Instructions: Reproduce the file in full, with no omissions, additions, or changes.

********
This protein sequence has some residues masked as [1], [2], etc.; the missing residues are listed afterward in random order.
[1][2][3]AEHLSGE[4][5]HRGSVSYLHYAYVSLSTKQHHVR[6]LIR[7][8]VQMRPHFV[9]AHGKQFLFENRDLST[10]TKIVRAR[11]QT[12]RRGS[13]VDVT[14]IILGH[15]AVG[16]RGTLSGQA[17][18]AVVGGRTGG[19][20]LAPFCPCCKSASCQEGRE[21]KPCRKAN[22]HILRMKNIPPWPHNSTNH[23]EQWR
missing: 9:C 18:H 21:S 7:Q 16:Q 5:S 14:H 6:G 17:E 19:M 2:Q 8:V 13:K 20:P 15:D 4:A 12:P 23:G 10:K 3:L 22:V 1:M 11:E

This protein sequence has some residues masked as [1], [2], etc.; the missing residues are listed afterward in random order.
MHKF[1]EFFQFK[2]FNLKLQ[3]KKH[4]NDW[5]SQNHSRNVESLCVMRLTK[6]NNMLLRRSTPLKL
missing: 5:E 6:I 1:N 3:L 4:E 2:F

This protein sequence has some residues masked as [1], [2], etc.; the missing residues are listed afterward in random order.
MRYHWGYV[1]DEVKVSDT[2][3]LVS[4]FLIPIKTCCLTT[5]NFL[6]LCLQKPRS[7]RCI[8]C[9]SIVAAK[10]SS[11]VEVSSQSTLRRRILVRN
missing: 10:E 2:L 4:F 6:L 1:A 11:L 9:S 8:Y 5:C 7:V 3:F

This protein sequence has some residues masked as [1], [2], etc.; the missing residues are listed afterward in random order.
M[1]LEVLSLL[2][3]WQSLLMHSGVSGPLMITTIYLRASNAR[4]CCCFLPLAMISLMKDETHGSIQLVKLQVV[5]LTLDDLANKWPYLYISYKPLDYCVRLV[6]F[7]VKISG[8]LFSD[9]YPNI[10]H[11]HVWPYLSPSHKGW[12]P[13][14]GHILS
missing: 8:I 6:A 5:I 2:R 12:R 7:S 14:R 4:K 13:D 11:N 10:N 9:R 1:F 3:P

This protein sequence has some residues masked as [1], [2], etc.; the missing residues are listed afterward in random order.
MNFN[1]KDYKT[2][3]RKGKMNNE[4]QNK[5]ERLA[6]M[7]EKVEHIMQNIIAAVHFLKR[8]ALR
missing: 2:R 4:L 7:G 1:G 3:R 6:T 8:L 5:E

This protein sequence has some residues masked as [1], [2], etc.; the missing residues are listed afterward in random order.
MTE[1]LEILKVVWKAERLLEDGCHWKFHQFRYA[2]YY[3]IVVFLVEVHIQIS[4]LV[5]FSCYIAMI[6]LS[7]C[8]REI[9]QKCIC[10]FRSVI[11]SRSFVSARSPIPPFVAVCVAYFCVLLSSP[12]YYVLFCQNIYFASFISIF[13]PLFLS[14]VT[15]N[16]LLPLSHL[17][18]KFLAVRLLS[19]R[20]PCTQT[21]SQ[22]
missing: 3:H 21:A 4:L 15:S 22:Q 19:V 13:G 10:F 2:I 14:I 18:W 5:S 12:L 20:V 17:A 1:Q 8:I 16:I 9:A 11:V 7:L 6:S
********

This protein sequence has some residues masked as [1], [2], etc.; the missing residues are listed afterward in random order.
[1][2][3]AEHLSGE[4][5]HRGSVSYLHYAYVSLSTKQHHVR[6]LIR[7][8]VQMRPHFV[9]AHGKQFLFENRDLST[10]TKIVRAR[11]QT[12]RRGS[13]VDVT[14]IILGH[15]AVG[16]RGTLSGQA[17][18]AVVGGRTGG[19][20]LAPFCPCCKSASCQEGRE[21]KPCRKAN[22]HILRMKNIPPWPHNSTNH[23]EQWR
missing: 9:C 18:H 21:S 7:Q 16:Q 5:S 14:H 6:G 17:E 19:M 2:Q 8:V 13:K 20:P 15:D 4:A 12:P 23:G 10:K 3:L 22:V 1:M 11:E

This protein sequence has some residues masked as [1], [2], etc.; the missing residues are listed afterward in random order.
MHKF[1]EFFQFK[2]FNLKLQ[3]KKH[4]NDW[5]SQNHSRNVESLCVMRLTK[6]NNMLLRRSTPLKL
missing: 5:E 6:I 1:N 3:L 4:E 2:F

This protein sequence has some residues masked as [1], [2], etc.; the missing residues are listed afterward in random order.
MRYHWGYV[1]DEVKVSDT[2][3]LVS[4]FLIPIKTCCLTT[5]NFL[6]LCLQKPRS[7]RCI[8]C[9]SIVAAK[10]SS[11]VEVSSQSTLRRRILVRN
missing: 10:E 2:L 4:F 6:L 1:A 11:L 9:S 8:Y 5:C 7:V 3:F

This protein sequence has some residues masked as [1], [2], etc.; the missing residues are listed afterward in random order.
M[1]LEVLSLL[2][3]WQSLLMHSGVSGPLMITTIYLRASNAR[4]CCCFLPLAMISLMKDETHGSIQLVKLQVV[5]LTLDDLANKWPYLYISYKPLDYCVRLV[6]F[7]VKISG[8]LFSD[9]YPNI[10]H[11]HVWPYLSPSHKGW[12]P[13][14]GHILS
missing: 8:I 6:A 5:I 2:R 12:R 7:S 14:R 4:K 13:D 11:N 10:N 9:R 1:F 3:P

This protein sequence has some residues masked as [1], [2], etc.; the missing residues are listed afterward in random order.
MNFN[1]KDYKT[2][3]RKGKMNNE[4]QNK[5]ERLA[6]M[7]EKVEHIMQNIIAAVHFLKR[8]ALR
missing: 2:R 4:L 7:G 1:G 3:R 6:T 8:L 5:E

This protein sequence has some residues masked as [1], [2], etc.; the missing residues are listed afterward in random order.
MTE[1]LEILKVVWKAERLLEDGCHWKFHQFRYA[2]YY[3]IVVFLVEVHIQIS[4]LV[5]FSCYIAMI[6]LS[7]C[8]REI[9]QKCIC[10]FRSVI[11]SRSFVSARSPIPPFVAVCVAYFCVLLSSP[12]YYVLFCQNIYFASFISIF[13]PLFLS[14]VT[15]N[16]LLPLSHL[17][18]KFLAVRLLS[19]R[20]PCTQT[21]SQ[22]
missing: 3:H 21:A 4:L 15:S 22:Q 19:V 13:G 10:F 2:I 14:I 18:W 5:S 12:L 20:V 17:A 1:Q 8:I 16:I 9:A 11:V 7:L 6:S